The jackal-headed man pulled his kudu up close. "I'm sorry," he said. "I should have aimed higher."
"You did what you could." The wolf-headed man turned away to inspect the creature he'd felled. The others dismounted and they stood looking down at him.
"This is one of his captains," the wolf-headed man said, indicating the creature's red ear lappets. The others shuffled their feet uneasily. "He'll be sending out others soon."
"We were lucky this time," the wolf said. He sniffed the air and a breeze ruffled the feather he wore. "Next time, they'll be better prepared."
The wolf-headed man nodded. "We have to make better time. For all we know some of the Kana have already reached the Delta. They could be waiting for us."
"What if they've found him?" the lioness woman asked.
He shrugged. The truth was, he'd been worrying about that himself. "Then I don't know what." He turned away from the Kana captain and got back on his kudu. He glanced over his shoulder at the wolf.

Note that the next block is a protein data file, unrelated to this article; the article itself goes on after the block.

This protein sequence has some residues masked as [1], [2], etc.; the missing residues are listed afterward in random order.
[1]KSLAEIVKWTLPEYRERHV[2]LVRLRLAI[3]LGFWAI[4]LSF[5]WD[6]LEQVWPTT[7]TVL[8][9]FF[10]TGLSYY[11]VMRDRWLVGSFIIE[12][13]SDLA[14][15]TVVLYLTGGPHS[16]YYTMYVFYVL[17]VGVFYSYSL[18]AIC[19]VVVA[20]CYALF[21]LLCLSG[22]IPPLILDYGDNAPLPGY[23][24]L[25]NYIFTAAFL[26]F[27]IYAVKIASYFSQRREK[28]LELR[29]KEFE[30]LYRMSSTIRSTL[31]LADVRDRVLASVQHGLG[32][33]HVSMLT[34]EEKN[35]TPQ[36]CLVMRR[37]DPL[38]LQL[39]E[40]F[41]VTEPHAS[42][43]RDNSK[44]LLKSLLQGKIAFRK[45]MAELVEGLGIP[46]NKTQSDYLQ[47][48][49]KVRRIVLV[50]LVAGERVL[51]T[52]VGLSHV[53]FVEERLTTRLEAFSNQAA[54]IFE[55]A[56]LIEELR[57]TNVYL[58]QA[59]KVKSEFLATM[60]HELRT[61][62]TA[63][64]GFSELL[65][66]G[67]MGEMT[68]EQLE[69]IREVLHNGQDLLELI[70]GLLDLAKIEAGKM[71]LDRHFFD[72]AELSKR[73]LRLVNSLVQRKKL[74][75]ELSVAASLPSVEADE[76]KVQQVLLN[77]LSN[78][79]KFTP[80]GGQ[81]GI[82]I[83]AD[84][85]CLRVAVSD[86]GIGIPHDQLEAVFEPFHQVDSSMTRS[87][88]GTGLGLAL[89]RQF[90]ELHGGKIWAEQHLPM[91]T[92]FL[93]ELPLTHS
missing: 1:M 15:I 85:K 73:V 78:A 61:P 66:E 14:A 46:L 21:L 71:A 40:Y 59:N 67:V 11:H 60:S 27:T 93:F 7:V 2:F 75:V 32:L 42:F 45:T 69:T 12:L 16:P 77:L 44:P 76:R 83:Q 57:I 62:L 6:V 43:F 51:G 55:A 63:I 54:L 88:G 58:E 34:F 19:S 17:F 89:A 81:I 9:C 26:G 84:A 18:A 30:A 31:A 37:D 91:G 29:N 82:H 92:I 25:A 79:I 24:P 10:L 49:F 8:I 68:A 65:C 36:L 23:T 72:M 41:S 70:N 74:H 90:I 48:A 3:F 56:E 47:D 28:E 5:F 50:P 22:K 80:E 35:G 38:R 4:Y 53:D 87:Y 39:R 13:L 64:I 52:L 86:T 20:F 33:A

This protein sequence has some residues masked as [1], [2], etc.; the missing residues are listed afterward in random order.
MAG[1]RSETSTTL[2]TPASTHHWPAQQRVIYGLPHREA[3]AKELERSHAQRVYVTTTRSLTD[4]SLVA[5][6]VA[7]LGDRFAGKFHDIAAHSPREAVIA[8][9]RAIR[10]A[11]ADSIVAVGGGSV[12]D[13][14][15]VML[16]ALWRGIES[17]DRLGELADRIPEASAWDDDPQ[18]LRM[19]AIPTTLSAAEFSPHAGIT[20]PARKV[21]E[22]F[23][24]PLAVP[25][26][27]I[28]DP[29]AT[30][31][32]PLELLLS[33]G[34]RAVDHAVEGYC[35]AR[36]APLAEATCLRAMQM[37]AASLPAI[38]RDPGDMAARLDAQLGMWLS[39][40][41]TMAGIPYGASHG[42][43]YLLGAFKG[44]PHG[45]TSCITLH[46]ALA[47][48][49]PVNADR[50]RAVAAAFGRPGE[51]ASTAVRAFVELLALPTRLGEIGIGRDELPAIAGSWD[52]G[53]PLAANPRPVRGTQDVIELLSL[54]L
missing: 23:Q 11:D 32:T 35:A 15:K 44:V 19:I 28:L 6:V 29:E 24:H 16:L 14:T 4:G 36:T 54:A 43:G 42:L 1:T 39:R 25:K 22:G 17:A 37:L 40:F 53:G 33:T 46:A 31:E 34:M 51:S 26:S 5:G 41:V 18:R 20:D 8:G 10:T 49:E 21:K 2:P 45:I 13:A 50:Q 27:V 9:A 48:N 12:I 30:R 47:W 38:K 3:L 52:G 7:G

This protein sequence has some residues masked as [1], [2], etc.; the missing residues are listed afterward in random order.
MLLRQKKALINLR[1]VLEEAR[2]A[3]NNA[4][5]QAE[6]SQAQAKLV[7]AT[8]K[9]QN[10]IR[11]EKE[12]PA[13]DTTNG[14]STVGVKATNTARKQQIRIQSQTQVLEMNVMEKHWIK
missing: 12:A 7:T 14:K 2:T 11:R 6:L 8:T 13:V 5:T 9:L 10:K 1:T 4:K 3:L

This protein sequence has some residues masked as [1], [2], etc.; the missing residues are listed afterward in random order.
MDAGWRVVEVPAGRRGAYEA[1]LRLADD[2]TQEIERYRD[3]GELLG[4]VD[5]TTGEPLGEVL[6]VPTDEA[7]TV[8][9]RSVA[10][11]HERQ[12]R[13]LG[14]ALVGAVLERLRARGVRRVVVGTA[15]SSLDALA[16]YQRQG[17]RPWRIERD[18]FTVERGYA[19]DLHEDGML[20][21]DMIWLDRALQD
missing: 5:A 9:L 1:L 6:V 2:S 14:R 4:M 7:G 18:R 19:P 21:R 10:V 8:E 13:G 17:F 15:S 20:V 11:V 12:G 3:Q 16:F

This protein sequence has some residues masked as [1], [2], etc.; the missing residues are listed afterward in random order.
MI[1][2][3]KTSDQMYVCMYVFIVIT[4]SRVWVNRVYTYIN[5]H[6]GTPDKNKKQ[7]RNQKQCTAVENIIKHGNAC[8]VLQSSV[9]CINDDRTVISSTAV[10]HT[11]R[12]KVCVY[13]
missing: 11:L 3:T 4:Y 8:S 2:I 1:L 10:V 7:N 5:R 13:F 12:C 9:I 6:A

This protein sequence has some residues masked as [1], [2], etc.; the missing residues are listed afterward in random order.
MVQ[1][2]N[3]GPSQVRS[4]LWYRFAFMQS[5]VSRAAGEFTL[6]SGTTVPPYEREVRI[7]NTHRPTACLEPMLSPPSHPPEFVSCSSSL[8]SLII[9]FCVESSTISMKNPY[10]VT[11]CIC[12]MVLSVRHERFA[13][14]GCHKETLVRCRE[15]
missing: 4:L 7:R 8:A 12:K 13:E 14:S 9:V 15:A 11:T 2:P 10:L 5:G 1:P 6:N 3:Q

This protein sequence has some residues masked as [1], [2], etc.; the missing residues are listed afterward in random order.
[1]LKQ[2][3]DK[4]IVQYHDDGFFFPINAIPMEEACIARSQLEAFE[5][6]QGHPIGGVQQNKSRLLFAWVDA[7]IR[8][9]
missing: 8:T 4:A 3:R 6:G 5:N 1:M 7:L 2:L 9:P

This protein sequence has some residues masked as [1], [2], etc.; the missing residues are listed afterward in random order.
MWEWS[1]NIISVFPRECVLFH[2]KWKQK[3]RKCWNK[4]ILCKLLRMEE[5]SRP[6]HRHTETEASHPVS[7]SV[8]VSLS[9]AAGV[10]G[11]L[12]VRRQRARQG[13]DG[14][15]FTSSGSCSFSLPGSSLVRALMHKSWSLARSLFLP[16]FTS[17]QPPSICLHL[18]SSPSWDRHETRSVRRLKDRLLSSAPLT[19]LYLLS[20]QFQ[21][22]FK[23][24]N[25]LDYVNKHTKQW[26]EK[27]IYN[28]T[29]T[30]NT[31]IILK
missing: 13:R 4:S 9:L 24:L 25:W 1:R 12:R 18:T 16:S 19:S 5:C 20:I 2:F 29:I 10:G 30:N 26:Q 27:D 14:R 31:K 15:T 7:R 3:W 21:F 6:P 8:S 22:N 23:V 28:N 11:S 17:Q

"Khenti." The wolf looked up at him. "Go on ahead of us. I know the Apsiu; they won't notice you're missing if we meet up with them again. Go on to the Delta and find him. Remind him of who he is. Bring him back to us so he can do what he's meant to."
The wolf nodded and loped off silently. The other four watched until he was nothing more than a tiny dot darker than the rest of the shadows; when the land had swallowed him up the women and the jackal-headed man buried the bodies as quickly and quietly as they could, while the wolf-headed man kept watch, his sword still drawn. By the time they'd finished shooing off the remaining mounts, and were on their way northward again, the last of the light had drained from the sky, leaving it black and speckled with stars. They didn't stop to make camp. They'd lost too much time already.
They had to find him. Soon, or else their land was doomed.